Smart Borrower Blog

Monthly Car Loan Payments Reach Record High

Jan 2nd, 2019 @ 10:55 PM by Amber Nelson

Consumers are paying more and more for their cars each month, according to data from Experian Automotive, and auto lenders are starting to feel the risks of those higher payments.

The average monthly loan payment for a new-vehicle rose to an all-time high of $530 in the 2018 third quarter, a 6% increase from the previous year. New-vehicle monthly lease payments increased to an average of $430, up 4% year-over-year. Used-car monthly loan payments also hit a new record high of $381, a 4% jump from a year ago.

Many auto lenders are starting to worry that such high monthly payments are unsustainable and are starting to be more selective in their lending. In the third quarter, only 21.2% of all new auto loans were made to those with subprime credit, a decline of 1.5% from the year before and the lowest share since 2008.

Because rising new-car prices and payments, more prime and super-prime credit borrowers are turning to used-car purchases. They accounted for more than half of all used-vehicle loans in the third quarter, the highest share in eight years.

Auto lenders are also putting the breaks on ultra-long car loan terms. During the third quarter, the average term on a new-vehicle loan fell to 68.5 months, down 0.5 months from a year earlier. In years past, lenders have extended out loan terms to keep monthly payments lower for borrowers, but that path has higher inherent risks. Because the loans are so long, it is likely that the vehicles will be less worth than the balance of the loans before they are paid in full. If a borrower should need to sell at that point, it would be impossible to find a buyer and the borrower may end up defaulting on the loan.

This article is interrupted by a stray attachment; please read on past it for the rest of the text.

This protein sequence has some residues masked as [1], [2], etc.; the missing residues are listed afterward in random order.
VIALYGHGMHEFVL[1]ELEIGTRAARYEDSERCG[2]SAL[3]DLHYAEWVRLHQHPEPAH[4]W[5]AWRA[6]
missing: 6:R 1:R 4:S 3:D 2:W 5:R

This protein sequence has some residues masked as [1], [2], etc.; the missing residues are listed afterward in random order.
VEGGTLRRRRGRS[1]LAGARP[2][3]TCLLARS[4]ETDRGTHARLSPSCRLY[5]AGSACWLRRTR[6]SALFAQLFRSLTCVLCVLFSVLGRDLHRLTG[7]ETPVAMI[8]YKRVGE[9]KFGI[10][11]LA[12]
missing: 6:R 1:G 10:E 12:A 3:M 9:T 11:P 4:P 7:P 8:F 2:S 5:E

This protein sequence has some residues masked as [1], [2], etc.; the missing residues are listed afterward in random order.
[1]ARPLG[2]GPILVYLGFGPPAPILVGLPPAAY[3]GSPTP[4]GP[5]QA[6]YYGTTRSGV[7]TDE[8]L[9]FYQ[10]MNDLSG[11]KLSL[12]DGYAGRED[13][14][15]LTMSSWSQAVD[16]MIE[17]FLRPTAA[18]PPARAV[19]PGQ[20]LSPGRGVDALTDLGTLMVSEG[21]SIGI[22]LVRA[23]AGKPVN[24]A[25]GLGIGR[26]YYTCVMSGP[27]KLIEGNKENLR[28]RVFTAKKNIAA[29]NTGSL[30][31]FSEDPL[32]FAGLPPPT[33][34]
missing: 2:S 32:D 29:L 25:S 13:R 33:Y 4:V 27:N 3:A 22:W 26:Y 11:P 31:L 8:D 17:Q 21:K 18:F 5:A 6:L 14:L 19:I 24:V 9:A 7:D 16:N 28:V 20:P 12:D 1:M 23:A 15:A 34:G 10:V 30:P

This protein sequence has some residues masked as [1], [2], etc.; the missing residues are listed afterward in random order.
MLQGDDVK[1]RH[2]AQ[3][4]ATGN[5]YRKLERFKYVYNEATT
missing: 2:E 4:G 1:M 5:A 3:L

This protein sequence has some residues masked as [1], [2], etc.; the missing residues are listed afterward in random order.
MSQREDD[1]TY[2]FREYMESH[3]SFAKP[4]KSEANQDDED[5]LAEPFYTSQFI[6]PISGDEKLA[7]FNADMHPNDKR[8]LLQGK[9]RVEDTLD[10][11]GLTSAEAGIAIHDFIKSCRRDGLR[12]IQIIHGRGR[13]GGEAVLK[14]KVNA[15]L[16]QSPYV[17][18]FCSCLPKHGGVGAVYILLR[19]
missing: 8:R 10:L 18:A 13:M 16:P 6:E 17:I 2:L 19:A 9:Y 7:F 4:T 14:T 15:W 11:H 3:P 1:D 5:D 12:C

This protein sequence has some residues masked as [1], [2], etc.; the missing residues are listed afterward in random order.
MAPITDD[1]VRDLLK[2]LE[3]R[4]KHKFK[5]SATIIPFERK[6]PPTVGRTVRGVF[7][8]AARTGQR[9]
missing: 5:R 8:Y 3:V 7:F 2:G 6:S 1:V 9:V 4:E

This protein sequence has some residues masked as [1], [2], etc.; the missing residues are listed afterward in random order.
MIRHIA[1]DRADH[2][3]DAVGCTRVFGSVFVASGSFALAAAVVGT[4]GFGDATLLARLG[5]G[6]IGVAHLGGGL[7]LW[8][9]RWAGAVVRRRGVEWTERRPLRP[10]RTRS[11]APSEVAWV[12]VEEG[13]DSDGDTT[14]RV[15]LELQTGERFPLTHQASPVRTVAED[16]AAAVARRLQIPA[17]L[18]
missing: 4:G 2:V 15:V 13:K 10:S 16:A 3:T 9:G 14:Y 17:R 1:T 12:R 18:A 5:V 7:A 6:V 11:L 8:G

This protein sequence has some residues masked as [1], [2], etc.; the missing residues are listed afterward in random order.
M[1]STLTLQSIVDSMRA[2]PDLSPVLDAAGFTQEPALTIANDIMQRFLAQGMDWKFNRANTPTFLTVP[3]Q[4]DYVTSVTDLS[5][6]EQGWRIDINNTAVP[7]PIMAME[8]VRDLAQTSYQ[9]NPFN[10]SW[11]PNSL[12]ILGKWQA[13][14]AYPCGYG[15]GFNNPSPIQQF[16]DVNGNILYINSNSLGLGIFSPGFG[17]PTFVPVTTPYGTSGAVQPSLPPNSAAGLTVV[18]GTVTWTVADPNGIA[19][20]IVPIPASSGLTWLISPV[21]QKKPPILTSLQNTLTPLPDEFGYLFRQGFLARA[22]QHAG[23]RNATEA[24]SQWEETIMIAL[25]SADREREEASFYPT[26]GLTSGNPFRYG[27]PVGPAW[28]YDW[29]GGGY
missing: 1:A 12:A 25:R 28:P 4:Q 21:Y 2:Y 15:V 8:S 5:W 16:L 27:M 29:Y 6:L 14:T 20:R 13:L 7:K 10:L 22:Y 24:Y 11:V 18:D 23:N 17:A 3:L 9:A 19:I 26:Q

Some lenders have allowed these borrowers to roll their negative equity into a new purchase, meaning the borrower owes an even larger debt on a newer vehicle, making the cycle of being upside down in auto debt difficult to escape.

About Amber Nelson
Amber Nelson is a seasoned mortgage industry writer and a regular contributor to and

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